If you would like to help with the development on this part of the Trail, please get in touch.
For a key to the geology see the British Geological Survey map viewer.
The island of Whittlesey has some of the most interesting geology of the fenland and this, combined with the internationally significant archaeological site of Must Farm, makes it a very important part of the Fen Edge. Its position in the ‘valley’ of the River Nene, the extensive deposits of ‘Ice Age’ gravels that form the ‘island’ and the underlying Oxford Clay that has been extensively quarried for brick-making, all contribute to a complex and fascinating geological story. In addition, some of the important Jurassic fossils found here in the Oxford Clay have become world famous, contributing significantly to our understanding of this period of earth’s history. This is also the place to see the locally characteristic ‘mud walls‘, some of which have their own thatched roofs!
If you fancy going fossil hunting, you can do so at the Kings Dyke Nature Reserve where Jurassic Oxford Clay has been quarried for use in the famous brickworks next door. The Reserve gives you the chance of finding your own piece of Jurassic wildlife from the ‘spoil heaps’ that the company provide for the public to search through. Information boards give details of the fossils and the current wildlife living at the reserve. There are also great views of the brickworks as you walk down to the fossil area and you can see the quarry where some historic finds were made – now in Peterborough Museum.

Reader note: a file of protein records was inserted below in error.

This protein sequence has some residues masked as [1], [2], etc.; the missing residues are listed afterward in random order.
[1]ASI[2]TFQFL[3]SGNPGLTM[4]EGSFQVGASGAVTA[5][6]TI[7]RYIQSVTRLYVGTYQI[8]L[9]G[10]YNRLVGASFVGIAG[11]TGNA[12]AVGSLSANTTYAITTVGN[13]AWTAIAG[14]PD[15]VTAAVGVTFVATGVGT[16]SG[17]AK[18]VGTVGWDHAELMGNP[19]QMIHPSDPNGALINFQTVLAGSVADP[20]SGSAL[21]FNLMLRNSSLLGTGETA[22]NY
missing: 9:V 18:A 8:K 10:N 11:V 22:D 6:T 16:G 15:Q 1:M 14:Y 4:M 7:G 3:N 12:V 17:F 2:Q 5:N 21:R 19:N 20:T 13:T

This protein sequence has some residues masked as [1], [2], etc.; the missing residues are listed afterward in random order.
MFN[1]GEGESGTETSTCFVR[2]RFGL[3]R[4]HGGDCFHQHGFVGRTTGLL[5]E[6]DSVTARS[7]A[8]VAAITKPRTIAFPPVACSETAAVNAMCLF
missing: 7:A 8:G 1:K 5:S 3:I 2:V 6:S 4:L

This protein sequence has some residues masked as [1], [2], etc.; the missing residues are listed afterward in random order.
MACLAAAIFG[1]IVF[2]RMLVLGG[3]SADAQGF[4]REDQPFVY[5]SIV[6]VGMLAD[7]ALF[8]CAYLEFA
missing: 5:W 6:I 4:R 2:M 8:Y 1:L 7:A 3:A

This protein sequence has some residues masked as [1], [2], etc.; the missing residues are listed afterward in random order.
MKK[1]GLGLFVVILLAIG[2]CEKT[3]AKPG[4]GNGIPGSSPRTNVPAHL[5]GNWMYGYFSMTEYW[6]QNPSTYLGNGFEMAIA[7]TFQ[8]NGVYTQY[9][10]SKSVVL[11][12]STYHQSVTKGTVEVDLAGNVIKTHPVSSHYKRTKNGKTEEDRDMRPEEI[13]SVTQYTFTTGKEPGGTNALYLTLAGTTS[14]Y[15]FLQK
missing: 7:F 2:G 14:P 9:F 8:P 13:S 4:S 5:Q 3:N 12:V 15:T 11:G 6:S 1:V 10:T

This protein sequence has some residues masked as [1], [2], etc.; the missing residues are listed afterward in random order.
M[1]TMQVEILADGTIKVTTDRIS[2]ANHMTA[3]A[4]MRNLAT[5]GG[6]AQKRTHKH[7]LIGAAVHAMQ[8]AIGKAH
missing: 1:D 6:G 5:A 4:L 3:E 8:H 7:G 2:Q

In 1994, a new genus of pliosaur was discovered at Kings Dyke quarry, by Alan Dawn, from Peterborough Museum. Largely complete, the skull and cervical vertebrae were almost perfectly preserved. This was Pachycostasaurus dawnii and provided new data on plesiosaurian evolution.
Kings Dyke is adjacent to the fantastic Must Farm Bronze Age site – which reveals some of the recent (Holocne) geological and landscape history of the area.
© Cambridgeshire Geological Society